Noa

Noa

1

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Noa, our first international album, was released in, 1994 after the release of “Achinoam Nini and Gil Dor” ,1993 (not to be confused with “A.N. and G.D. Live in Concert”. As you can see, we’re big on album titles).However, it was recorded earlier, so from a creative (as opposed to chronological) stance, it comes first.

Noa – Album Cover
Our first encounter with Pat Metheny, the legendary jazz guitarist who produced the album, happened right after our debut at the “Cinemateque”. Gil called Pat that very night. They had met years earlier at the “Berklee School of Music” in Boston, and later in Israel. Gil, who was the Academic Director of the “Rimon School of Music” in Ramat-Hasharon for many years, invited Pat to do a master class there during his concert tour of Israel in, 1988 and they quickly became friends.
To make a long fairy-tale short, Pat agreed to meet me in NY (a moment of weakness he regrets to this day! J ), listened to the material and decided to produce the album, thus risking his reputation for two weird musicians from Israel. Pat did an incredible thing for us. He produced the album in the best studios in NYC, with the best musicians he knew (Steve Rodby on acoustic bass and Lyle Mays on piano, long time members of the Pat Metheny Group), long before our record contract was finalized. We couldn?t believe this was happening to us.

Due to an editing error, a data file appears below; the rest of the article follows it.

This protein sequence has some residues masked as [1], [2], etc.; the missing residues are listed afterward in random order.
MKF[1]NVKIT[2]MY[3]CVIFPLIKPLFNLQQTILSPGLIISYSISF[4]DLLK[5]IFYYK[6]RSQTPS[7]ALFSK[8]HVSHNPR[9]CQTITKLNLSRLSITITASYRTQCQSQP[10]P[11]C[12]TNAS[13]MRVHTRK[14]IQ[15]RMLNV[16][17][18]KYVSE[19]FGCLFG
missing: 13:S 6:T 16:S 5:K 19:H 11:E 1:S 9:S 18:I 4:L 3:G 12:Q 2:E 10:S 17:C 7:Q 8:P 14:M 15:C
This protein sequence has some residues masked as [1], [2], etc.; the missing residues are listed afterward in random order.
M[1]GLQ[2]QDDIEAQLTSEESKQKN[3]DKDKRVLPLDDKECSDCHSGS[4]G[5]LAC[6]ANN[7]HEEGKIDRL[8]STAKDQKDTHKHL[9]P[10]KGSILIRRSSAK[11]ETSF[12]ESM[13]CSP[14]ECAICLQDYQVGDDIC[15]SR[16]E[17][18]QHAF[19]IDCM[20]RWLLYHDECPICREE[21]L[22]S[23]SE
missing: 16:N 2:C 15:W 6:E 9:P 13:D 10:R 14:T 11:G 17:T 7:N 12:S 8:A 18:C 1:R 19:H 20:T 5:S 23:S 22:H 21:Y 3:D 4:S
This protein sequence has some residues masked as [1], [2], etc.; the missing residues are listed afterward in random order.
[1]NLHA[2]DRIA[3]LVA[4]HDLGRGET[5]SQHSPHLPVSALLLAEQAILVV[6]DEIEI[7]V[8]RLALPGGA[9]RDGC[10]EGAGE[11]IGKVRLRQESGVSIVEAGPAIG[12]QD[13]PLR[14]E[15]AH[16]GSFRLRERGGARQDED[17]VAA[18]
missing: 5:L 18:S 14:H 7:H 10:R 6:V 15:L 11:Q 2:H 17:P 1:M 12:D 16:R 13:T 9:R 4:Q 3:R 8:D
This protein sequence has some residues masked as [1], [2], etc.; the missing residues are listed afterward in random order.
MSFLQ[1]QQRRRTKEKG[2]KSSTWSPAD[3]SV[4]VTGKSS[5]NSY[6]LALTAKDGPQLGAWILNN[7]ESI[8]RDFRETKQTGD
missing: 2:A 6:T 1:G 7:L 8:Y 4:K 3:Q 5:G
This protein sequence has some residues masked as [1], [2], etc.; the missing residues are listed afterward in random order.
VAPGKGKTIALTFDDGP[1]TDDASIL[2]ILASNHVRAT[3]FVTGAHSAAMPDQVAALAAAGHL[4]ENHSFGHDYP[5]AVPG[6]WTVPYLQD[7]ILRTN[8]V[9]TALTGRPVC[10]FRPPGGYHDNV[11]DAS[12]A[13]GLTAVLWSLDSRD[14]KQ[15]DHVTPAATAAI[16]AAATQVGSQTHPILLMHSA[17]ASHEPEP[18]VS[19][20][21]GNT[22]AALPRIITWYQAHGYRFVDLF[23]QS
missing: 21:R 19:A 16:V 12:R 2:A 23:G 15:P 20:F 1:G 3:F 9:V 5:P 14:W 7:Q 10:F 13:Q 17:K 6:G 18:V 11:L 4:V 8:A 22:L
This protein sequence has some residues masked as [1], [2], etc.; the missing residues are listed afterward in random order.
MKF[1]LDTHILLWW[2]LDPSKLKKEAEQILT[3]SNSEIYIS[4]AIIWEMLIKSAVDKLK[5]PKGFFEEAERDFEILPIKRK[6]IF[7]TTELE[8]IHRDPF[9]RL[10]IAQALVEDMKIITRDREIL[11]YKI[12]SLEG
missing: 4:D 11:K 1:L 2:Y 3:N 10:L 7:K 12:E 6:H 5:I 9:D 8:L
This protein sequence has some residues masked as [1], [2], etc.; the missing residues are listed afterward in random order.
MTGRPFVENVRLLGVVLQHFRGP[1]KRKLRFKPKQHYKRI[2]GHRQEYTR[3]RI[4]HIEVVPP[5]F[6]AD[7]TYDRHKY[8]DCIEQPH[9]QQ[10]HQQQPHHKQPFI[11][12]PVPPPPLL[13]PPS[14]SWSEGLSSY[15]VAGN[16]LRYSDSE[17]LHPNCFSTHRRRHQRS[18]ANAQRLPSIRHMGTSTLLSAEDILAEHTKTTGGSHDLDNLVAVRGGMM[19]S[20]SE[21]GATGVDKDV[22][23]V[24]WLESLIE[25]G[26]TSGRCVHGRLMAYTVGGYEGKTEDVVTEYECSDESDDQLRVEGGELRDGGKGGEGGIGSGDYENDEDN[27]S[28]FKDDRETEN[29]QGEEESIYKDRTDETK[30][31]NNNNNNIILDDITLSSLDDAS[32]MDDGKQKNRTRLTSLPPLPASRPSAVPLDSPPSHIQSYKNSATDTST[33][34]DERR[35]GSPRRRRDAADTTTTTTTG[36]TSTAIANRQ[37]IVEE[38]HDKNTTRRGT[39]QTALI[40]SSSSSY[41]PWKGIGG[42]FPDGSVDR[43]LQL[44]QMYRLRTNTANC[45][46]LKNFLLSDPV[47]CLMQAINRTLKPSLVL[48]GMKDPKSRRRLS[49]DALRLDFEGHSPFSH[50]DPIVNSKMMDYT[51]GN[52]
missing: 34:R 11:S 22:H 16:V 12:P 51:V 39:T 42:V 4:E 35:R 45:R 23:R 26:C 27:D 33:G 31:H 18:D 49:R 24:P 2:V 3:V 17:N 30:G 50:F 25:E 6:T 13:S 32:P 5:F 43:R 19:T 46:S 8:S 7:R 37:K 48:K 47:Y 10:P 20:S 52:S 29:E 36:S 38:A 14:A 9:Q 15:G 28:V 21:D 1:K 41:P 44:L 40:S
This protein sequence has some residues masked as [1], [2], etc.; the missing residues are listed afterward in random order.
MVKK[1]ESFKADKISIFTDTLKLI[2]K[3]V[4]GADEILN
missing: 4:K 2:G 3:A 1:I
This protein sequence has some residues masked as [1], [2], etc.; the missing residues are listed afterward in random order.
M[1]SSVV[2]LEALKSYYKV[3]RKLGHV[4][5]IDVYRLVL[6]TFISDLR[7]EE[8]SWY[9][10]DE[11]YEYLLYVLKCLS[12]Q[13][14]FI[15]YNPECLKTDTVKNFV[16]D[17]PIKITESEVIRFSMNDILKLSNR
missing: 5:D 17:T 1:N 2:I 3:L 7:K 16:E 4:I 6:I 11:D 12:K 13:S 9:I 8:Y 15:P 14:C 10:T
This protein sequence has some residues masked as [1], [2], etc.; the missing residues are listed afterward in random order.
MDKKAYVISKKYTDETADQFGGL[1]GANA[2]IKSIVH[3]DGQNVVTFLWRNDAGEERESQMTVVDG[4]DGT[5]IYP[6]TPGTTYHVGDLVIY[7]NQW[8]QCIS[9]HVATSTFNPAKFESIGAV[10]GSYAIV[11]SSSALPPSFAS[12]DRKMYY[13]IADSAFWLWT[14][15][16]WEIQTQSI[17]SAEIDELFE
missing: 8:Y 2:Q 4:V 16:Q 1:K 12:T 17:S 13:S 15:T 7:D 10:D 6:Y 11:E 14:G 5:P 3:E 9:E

Gil and I wrote and arranged a whole bunch of new songs for the album, rehearsed very briefly with the guys (six hours, to be exact), and recorded the whole thing in four days at the “Power Station” in NY. The four of us, Gil, Steve, Lyle and myself, played live, all together in one room. Later Lyle added lots of his beautiful original sounds on additional tracks, and Pat called in Steve Ferrone to do a bit of drums and Luis Conte to play percussion. Bill Evans contributed a sax outro on “Desire”, Danny Gottlieb played on “Wildflower”and Gil Goldstein graced “Uri” with a few tasteful notes on accordion. Clearly, Pat?s production approach was very minimalistic and non-intrusive, allowing Gil and me maximum creative space. He basically made it easier for us to do what we do naturally. God bless him.
Although the Hebrew songs “Mishaela”, “Uri” and “Pokeach” were included in this album (Pat’s idea., he fell in love with them), the majority of songs are in English. Having grown up in the US, English is my first language of expression. It is only in recent years that I have felt comfortable enough with Hebrew to actually write Hebrew song lyrics. But that?s a different story.

March 1994

 

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